World's oldest louse found

By Roger Dobson
Friday 16 August 2013 03:59

The world's oldest louse has been found, in Carlisle. And history, or at least a bit of it, may have to be rewritten.

Archaeologists who found the 2,000-year-old fossilised bug, just one millimetre long, believe it is the first evidence that Romans in Britain, despite their relatively sophisticated lifestyles, had a problem with pubic lice, or crab louse, or Pthirus pubis L.

"It is a big piece of information," said Dr Harry Kenward, a palaeo-entymologist and senior research fellow at York University who was in the team of scientists who helped to discover the Roman bug.

"When we are talking about what it is like to be Roman and trying to make history come alive, we now know it had an itchy-scratchy dimension. We now know they were probably a pretty lousy lot.''

The evolution of Pthirus has long mystified researchers. While the history of the human flea and bed bug are well-documented, ancestors of the crab louse, a slow-moving bug that infects hair on the body rather than the head, has until now kept at least one hop ahead of detection.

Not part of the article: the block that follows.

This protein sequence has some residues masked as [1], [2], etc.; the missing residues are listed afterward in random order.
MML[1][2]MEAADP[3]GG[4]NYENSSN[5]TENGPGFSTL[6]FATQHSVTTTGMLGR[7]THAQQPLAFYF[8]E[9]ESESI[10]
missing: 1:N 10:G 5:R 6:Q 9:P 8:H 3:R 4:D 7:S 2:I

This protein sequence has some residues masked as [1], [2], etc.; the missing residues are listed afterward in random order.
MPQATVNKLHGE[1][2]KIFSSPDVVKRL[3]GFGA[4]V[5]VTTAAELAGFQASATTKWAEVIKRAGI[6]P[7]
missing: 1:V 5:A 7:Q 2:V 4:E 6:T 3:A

Indeed, until the Carlisle louse was unearthed, the oldest ones known to man were found in Iceland and dated from a mere 300 years ago. The previous oldest British louse was aged only 200 years or so and was last alive and thriving in 18th-century London.

Scientists have been looking for early evidence of the louse for many years. Bodies from bogs and mummies of several kinds have been examined, but without success, and the only other animal to suffer with pubic lice is the gorilla.

Dr Kenward, who reports the discovery in the archaeological journal, Antiquity, says the fossil found in a Roman tip also sheds new light on how and when man acquired parasites. It is already known, for instance, that the human flea, which can be traced to Neolithic times, almost certainly came from an animal or a bird before latching on to humans.

The big task Dr Kenward faces now is discovering whether the Romans brought the louse with them, or whether it was already here.

He is now looking for a pre-Roman, Iron Age site, preferably waterlogged, where he and his team can look for the final missing link.

Join our new commenting forum

Join thought-provoking conversations, follow other Independent readers and see their replies

View comments